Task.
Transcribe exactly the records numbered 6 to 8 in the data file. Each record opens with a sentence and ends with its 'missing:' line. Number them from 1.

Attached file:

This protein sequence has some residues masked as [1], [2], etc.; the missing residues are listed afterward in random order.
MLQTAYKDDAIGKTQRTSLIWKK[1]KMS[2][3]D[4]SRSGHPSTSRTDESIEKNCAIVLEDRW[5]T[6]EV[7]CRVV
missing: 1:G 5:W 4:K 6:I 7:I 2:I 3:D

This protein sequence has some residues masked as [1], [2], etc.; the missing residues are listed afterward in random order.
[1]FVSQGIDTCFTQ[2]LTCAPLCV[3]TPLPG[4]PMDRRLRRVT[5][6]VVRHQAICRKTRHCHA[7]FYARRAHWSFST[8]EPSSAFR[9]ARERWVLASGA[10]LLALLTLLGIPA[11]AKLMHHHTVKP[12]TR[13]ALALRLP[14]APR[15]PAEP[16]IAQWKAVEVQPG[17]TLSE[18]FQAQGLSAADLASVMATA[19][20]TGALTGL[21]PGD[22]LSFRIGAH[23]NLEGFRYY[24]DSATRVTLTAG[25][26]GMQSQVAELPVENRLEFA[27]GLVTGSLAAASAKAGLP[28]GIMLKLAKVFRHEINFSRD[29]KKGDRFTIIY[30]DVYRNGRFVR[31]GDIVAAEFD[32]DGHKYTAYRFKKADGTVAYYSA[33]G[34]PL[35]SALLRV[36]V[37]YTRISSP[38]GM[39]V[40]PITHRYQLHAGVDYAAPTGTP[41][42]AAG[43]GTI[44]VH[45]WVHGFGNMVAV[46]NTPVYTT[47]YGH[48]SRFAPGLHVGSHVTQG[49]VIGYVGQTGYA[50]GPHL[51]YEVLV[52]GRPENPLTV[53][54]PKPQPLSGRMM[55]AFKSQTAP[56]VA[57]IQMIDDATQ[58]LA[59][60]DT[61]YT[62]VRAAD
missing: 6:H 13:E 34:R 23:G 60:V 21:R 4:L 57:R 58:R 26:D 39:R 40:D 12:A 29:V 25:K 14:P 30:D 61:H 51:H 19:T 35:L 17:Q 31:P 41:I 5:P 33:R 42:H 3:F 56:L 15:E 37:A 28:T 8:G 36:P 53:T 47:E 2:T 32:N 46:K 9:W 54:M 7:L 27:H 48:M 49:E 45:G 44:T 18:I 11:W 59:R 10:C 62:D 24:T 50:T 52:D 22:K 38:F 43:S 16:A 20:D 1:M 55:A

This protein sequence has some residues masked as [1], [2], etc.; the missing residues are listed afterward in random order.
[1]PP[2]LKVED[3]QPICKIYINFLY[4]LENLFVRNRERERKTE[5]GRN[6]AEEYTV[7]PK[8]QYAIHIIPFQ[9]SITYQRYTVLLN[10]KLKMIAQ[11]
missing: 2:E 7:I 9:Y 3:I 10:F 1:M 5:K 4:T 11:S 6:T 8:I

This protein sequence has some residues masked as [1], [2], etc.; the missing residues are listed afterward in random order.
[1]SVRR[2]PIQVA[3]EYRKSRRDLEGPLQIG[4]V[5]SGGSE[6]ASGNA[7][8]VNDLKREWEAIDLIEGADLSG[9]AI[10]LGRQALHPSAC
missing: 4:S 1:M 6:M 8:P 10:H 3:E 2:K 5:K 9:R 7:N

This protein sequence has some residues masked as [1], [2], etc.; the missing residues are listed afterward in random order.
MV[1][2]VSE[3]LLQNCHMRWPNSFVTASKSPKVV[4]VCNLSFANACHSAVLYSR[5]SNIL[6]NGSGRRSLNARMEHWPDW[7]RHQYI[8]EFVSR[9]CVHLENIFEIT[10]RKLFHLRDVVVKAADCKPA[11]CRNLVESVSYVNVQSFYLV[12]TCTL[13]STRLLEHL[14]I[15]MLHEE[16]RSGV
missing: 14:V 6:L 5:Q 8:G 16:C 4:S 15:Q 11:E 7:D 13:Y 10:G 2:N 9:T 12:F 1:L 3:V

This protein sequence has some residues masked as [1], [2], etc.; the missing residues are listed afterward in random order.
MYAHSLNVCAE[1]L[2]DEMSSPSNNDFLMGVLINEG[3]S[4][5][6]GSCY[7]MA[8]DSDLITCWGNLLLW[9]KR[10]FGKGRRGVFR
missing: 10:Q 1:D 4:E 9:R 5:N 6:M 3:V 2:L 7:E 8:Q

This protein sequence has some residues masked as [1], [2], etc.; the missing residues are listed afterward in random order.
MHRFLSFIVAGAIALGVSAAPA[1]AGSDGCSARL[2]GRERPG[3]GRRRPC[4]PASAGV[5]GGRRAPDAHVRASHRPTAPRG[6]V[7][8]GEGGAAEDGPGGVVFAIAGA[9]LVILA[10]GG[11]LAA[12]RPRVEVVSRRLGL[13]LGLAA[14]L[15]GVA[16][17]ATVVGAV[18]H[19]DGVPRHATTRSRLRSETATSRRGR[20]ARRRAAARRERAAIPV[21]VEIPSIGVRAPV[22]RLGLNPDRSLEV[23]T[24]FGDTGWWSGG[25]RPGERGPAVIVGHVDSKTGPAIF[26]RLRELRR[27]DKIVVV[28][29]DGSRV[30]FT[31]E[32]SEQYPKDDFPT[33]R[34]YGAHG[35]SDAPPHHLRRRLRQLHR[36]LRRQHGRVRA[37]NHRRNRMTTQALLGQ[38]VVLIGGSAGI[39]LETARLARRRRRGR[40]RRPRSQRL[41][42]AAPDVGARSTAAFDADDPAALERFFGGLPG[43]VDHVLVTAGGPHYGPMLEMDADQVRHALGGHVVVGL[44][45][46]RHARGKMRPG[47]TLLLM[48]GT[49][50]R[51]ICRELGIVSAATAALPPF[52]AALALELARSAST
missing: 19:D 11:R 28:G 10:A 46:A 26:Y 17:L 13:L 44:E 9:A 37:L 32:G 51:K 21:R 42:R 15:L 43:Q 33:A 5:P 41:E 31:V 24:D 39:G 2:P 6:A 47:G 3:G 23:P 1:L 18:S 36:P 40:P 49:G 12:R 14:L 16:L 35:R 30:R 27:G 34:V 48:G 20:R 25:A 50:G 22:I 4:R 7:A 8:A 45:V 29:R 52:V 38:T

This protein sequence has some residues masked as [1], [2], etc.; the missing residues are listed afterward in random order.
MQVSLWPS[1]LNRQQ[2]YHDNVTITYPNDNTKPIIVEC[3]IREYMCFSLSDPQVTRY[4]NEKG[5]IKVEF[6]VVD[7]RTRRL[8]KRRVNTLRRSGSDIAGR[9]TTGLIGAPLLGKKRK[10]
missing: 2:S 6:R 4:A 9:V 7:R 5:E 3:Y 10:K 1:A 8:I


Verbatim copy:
This protein sequence has some residues masked as [1], [2], etc.; the missing residues are listed afterward in random order.
MYAHSLNVCAE[1]L[2]DEMSSPSNNDFLMGVLINEG[3]S[4][5][6]GSCY[7]MA[8]DSDLITCWGNLLLW[9]KR[10]FGKGRRGVFR
missing: 10:Q 1:D 4:E 9:R 5:N 6:M 3:V 2:L 7:E 8:Q

This protein sequence has some residues masked as [1], [2], etc.; the missing residues are listed afterward in random order.
MHRFLSFIVAGAIALGVSAAPA[1]AGSDGCSARL[2]GRERPG[3]GRRRPC[4]PASAGV[5]GGRRAPDAHVRASHRPTAPRG[6]V[7][8]GEGGAAEDGPGGVVFAIAGA[9]LVILA[10]GG[11]LAA[12]RPRVEVVSRRLGL[13]LGLAA[14]L[15]GVA[16][17]ATVVGAV[18]H[19]DGVPRHATTRSRLRSETATSRRGR[20]ARRRAAARRERAAIPV[21]VEIPSIGVRAPV[22]RLGLNPDRSLEV[23]T[24]FGDTGWWSGG[25]RPGERGPAVIVGHVDSKTGPAIF[26]RLRELRR[27]DKIVVV[28][29]DGSRV[30]FT[31]E[32]SEQYPKDDFPT[33]R[34]YGAHG[35]SDAPPHHLRRRLRQLHR[36]LRRQHGRVRA[37]NHRRNRMTTQALLGQ[38]VVLIGGSAGI[39]LETARLARRRRRGR[40]RRPRSQRL[41][42]AAPDVGARSTAAFDADDPAALERFFGGLPG[43]VDHVLVTAGGPHYGPMLEMDADQVRHALGGHVVVGL[44][45][46]RHARGKMRPG[47]TLLLM[48]GT[49][50]R[51]ICRELGIVSAATAALPPF[52]AALALELARSAST
missing: 19:D 11:R 28:G 10:A 46:A 26:Y 17:L 13:L 44:E 9:A 37:L 32:G 51:K 21:R 42:R 15:L 43:Q 33:A 5:P 41:E 31:V 24:D 39:G 2:P 6:A 47:G 3:G 23:P 1:L 18:S 36:P 40:P 49:G 12:R 14:L 16:L 35:R 30:R 27:G 34:V 48:G 20:R 25:A 50:G 22:I 4:R 7:A 8:A 45:V 29:R 52:V 38:T

This protein sequence has some residues masked as [1], [2], etc.; the missing residues are listed afterward in random order.
MQVSLWPS[1]LNRQQ[2]YHDNVTITYPNDNTKPIIVEC[3]IREYMCFSLSDPQVTRY[4]NEKG[5]IKVEF[6]VVD[7]RTRRL[8]KRRVNTLRRSGSDIAGR[9]TTGLIGAPLLGKKRK[10]
missing: 2:S 6:R 4:A 9:V 7:R 5:E 3:Y 10:K 1:A 8:I